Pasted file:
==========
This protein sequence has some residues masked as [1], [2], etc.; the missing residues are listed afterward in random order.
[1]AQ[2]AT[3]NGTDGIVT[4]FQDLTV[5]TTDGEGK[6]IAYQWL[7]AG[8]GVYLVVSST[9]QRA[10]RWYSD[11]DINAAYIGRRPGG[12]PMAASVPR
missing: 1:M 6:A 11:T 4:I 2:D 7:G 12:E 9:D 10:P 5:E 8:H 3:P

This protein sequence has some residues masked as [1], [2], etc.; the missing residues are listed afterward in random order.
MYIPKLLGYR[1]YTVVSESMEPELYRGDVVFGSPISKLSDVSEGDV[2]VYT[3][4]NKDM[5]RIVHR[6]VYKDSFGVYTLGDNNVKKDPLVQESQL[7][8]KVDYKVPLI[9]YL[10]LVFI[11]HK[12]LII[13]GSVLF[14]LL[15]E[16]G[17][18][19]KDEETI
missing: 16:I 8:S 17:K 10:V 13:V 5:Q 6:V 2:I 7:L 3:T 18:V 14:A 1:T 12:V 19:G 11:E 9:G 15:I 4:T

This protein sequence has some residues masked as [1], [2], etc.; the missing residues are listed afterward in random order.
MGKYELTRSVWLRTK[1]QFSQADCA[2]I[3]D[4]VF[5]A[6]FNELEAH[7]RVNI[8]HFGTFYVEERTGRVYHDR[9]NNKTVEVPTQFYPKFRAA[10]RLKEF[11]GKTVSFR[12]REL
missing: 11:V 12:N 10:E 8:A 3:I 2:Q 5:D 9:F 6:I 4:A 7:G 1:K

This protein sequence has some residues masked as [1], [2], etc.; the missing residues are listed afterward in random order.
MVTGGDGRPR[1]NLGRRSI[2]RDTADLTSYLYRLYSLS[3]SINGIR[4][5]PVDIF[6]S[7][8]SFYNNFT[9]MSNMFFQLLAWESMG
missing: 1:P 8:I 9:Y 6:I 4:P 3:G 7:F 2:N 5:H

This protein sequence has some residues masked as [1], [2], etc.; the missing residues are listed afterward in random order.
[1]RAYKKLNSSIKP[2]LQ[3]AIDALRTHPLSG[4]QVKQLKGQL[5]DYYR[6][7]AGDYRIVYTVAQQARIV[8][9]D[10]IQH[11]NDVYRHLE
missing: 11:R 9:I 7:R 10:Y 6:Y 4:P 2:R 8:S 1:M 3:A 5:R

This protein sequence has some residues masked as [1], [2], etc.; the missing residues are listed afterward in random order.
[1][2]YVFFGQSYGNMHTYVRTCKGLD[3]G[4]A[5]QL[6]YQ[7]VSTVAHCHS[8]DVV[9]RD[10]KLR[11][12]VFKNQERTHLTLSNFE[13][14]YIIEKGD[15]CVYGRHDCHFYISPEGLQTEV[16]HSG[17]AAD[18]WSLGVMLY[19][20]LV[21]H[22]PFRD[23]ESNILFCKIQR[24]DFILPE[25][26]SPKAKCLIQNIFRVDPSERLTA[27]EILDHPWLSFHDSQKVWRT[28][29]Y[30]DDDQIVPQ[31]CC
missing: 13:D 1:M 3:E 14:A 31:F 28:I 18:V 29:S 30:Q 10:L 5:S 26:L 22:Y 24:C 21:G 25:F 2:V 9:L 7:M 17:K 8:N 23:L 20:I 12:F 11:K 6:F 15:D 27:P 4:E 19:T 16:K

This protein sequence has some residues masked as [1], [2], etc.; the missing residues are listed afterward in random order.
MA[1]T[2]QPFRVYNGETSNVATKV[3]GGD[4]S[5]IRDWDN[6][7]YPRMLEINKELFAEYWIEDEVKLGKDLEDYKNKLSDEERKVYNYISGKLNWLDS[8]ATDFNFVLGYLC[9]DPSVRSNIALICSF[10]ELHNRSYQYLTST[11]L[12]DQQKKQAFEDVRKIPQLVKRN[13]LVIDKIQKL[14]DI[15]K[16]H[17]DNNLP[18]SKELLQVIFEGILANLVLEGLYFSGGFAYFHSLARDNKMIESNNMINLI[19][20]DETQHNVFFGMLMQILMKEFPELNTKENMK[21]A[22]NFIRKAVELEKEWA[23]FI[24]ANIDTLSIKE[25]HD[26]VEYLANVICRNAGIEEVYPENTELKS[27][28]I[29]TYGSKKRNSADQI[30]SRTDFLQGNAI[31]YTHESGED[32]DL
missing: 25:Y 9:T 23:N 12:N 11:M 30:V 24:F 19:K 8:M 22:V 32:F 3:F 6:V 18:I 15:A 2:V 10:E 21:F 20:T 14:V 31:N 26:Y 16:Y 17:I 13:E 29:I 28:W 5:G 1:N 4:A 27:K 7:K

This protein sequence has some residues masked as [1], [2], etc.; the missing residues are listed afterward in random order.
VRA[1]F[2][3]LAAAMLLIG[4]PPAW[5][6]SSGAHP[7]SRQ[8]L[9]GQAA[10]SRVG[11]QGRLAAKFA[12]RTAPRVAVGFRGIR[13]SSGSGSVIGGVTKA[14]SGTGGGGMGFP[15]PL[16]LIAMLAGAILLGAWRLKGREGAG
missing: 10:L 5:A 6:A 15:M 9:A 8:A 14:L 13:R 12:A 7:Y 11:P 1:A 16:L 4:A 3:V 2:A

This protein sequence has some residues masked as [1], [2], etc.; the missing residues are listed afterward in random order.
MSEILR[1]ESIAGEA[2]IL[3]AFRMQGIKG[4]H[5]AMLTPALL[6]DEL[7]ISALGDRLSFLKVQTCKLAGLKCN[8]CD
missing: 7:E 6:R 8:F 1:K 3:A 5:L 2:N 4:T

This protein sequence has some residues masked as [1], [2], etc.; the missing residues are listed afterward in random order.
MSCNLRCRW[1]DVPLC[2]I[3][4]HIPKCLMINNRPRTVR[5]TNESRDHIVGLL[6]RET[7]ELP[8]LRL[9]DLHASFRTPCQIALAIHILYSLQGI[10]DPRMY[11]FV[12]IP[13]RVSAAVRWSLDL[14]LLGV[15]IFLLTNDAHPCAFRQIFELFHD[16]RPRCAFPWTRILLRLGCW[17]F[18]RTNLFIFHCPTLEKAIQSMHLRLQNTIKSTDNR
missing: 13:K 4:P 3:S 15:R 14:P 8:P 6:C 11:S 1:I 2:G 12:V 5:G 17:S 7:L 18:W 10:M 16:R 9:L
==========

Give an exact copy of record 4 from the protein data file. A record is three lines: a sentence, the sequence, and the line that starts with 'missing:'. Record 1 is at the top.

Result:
This protein sequence has some residues masked as [1], [2], etc.; the missing residues are listed afterward in random order.
MVTGGDGRPR[1]NLGRRSI[2]RDTADLTSYLYRLYSLS[3]SINGIR[4][5]PVDIF[6]S[7][8]SFYNNFT[9]MSNMFFQLLAWESMG
missing: 1:P 8:I 9:Y 6:I 4:P 3:G 7:F 2:N 5:H